Cadillac CTS-V Coupe

Unfortunately, Cadillac is getting a little ahead of itself by once again advertising “Standard of the World.” Here’s what’s missing to substantiate that claim:

1. Sales – Cadillac is outsold in its home market by Lexus, BMW and Mercedes-Benz;
2. Cadillac sells almost no cars outside the U.S. because no one other than Americans want them;
3. European brands including Mercedes-Benz, Audi, BMW, Porsche, Ferrari, Maserati, Rolls Royce and Bentley are sought after and sold in most countries around the world. Mercedes, Audi and BMW each sell about a million cars per year worldwide. Cadillac sells fewer than 200,000, almost all in one country.

So to suggest that Cadillac is the “Standard of the World” is simply not true.

[Source: Martin Swig; photo credit: GM]

Show Comments (13)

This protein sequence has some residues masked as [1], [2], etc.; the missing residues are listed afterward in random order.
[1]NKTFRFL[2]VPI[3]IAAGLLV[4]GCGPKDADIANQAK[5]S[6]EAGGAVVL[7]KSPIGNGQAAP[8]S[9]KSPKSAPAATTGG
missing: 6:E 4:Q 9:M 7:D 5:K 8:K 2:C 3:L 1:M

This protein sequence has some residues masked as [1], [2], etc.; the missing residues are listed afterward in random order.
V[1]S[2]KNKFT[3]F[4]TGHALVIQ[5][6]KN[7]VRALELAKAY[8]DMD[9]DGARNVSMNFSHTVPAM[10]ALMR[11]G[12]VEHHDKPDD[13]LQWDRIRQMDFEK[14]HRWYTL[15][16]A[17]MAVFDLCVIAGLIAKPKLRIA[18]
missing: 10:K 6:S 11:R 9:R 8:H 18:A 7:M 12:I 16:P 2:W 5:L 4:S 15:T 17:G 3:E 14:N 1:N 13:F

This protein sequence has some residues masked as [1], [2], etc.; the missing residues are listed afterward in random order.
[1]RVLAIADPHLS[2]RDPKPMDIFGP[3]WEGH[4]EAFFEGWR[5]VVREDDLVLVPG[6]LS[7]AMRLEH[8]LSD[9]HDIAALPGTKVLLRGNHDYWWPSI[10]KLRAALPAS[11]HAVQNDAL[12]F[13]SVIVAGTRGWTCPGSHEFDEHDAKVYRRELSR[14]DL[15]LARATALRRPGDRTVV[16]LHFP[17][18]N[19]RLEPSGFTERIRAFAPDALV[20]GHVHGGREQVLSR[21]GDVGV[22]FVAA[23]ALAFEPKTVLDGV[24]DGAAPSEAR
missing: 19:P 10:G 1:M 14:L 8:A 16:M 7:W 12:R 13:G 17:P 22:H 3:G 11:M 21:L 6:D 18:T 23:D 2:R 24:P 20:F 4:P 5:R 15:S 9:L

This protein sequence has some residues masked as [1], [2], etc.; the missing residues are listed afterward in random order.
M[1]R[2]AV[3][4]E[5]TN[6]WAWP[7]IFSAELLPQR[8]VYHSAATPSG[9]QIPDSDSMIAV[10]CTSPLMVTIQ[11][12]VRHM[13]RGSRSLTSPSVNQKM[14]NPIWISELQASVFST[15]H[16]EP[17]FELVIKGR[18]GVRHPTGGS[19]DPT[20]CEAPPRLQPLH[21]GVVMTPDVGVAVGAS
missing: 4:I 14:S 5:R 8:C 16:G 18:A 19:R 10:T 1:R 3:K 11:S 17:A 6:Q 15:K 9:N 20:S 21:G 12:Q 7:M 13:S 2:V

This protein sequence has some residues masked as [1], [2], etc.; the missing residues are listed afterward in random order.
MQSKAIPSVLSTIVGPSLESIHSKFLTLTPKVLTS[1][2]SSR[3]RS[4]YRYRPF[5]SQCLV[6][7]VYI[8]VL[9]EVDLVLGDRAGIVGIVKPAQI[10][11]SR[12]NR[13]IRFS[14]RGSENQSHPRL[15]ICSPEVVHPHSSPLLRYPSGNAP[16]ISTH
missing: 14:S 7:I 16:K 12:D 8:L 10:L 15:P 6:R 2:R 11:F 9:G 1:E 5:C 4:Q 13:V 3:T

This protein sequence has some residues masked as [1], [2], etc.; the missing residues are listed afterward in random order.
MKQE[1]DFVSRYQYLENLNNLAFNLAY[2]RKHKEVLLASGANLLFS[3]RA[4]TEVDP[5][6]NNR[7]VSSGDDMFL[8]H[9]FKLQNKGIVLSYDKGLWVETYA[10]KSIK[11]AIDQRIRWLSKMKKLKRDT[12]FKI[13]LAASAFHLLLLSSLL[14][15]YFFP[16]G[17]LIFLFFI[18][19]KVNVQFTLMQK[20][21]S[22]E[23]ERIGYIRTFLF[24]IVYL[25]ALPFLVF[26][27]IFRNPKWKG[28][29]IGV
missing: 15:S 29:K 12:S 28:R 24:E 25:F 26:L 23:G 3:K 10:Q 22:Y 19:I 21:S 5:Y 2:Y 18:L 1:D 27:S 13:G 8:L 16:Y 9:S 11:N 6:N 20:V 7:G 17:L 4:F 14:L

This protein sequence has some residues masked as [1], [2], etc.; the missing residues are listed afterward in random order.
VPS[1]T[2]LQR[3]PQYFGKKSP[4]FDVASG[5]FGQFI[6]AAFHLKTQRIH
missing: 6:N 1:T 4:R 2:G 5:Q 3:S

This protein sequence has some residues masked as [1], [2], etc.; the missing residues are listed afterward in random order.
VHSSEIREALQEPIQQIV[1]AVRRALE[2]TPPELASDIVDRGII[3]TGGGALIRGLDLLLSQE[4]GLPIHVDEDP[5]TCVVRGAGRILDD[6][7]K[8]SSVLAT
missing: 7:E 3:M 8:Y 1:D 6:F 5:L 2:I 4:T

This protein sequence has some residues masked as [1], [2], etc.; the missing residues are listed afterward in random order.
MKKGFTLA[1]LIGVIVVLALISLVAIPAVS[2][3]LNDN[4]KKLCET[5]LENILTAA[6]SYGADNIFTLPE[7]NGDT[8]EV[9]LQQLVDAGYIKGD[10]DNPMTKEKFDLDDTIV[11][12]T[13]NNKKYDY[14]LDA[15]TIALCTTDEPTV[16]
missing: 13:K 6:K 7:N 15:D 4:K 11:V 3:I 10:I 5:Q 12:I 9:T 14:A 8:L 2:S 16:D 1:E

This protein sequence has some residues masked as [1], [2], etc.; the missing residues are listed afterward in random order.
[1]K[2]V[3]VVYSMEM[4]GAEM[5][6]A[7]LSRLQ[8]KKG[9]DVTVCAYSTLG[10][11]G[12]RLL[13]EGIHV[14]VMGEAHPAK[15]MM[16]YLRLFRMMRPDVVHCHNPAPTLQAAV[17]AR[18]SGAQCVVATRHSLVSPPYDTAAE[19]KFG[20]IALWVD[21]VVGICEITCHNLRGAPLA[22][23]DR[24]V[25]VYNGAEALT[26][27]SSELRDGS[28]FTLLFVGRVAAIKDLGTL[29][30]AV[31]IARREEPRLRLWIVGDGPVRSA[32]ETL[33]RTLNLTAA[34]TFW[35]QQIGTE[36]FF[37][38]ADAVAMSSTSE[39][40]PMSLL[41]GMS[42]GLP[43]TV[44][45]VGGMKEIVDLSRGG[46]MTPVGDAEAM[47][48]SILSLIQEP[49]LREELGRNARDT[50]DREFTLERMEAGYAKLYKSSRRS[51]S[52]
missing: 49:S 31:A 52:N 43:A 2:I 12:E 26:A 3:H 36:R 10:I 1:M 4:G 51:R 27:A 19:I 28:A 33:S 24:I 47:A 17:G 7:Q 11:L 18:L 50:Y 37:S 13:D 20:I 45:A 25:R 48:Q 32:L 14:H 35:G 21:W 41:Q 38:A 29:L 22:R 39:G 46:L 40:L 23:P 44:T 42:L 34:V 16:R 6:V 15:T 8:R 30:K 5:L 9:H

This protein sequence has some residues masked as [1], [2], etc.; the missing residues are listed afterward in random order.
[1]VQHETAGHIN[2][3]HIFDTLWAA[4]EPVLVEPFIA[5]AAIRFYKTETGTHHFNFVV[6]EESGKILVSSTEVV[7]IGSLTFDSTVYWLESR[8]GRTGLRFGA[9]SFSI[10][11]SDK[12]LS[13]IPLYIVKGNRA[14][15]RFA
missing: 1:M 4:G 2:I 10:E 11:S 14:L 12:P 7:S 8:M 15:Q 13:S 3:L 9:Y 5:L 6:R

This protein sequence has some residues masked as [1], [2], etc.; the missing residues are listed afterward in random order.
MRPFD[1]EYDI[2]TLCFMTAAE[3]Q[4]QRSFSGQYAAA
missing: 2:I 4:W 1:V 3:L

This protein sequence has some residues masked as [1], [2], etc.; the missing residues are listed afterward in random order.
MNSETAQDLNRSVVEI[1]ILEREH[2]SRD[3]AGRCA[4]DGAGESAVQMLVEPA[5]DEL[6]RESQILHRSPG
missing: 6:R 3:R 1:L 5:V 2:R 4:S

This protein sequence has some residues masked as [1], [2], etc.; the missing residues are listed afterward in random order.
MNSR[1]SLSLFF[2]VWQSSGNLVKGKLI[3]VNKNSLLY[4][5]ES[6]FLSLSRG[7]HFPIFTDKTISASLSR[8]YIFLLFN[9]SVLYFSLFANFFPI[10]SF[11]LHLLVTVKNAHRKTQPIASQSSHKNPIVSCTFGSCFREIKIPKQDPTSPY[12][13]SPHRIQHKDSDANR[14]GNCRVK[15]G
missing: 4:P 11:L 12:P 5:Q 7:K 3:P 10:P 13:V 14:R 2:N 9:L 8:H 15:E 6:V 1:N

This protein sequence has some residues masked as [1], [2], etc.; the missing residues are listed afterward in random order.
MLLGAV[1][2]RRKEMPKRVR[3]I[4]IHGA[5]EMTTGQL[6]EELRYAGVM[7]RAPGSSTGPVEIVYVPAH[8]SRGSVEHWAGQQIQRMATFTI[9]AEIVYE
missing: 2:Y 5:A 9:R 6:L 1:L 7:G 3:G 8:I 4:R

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  1. I reluctantly agree in that Cadillac is perhaps a bit too quick on the trigger with this latest marketing slogan. I think that it is worth mentioning that in regards to European sales, Cadillac distributor Kroymans had collapsed in 2009 leaving GM to drop back and regroup while retaining control of the brand’s distribution in the UK, Russia, and Switzerland until things could be put in place to rebuild a distributorship reaching other key European nations.

    The key conspirator thwarting Cadillac’s resurgence to the top of the world’s most elite automakers is largely GM management in my opinion. Strides forward were being made nearly a decade ago when the brand was competing at Le Mans, only for the program to be rapidly cut from the roster of GM’s racing programs.

    The Cadillac Sixteen was to be a pivotal piece in helping the American brand return to top graces, and this too was stopped after a stellar debut at the North American International Auto Show just a few short years ago.